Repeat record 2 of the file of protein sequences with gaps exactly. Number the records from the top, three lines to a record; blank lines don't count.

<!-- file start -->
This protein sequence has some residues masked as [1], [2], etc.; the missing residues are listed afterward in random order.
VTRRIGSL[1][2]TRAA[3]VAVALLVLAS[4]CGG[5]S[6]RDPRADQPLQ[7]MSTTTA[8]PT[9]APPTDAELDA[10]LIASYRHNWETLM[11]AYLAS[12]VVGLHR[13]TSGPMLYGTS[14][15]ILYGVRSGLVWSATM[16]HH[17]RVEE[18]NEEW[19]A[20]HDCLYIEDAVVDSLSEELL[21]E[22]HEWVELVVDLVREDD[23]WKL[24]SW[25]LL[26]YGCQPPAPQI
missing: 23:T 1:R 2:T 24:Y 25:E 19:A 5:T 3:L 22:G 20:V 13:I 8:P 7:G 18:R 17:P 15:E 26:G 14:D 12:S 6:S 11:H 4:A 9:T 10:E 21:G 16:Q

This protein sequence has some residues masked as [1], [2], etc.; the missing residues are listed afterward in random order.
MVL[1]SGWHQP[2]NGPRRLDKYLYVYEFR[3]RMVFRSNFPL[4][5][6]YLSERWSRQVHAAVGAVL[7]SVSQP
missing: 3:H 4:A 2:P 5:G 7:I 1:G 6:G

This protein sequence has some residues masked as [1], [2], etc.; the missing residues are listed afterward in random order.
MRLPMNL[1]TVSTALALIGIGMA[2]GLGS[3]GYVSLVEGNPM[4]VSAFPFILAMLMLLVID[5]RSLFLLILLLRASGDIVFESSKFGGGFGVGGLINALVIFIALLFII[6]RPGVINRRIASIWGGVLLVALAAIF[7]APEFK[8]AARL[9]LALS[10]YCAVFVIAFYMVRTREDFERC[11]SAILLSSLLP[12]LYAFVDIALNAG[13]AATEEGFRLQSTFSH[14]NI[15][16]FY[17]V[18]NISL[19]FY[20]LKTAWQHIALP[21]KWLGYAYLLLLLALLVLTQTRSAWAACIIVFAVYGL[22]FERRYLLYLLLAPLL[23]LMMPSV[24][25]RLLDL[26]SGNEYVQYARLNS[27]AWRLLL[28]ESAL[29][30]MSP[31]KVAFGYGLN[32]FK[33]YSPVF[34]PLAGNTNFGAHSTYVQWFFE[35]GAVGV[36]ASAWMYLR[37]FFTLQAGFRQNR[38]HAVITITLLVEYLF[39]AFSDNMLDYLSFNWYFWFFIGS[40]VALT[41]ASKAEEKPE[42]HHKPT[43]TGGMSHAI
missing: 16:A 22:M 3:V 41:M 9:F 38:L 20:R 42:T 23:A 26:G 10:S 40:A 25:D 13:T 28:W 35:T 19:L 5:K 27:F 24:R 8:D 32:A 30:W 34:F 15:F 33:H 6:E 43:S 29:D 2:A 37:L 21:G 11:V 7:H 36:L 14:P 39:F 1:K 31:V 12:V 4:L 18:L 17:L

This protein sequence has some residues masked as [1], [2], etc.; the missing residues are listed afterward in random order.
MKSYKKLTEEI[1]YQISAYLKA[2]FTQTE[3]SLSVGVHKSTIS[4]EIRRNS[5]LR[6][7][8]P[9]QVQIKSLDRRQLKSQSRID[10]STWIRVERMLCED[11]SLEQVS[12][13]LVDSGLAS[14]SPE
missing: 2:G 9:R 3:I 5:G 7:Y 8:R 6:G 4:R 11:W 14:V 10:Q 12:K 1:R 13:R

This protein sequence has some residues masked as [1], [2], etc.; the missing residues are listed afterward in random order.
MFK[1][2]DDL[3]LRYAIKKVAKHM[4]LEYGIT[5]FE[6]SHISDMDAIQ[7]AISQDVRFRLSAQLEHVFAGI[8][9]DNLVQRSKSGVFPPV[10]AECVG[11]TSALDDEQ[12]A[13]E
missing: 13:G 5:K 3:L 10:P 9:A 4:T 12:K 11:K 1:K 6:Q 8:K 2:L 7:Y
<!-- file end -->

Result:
This protein sequence has some residues masked as [1], [2], etc.; the missing residues are listed afterward in random order.
MVL[1]SGWHQP[2]NGPRRLDKYLYVYEFR[3]RMVFRSNFPL[4][5][6]YLSERWSRQVHAAVGAVL[7]SVSQP
missing: 3:H 4:A 2:P 5:G 7:I 1:G 6:G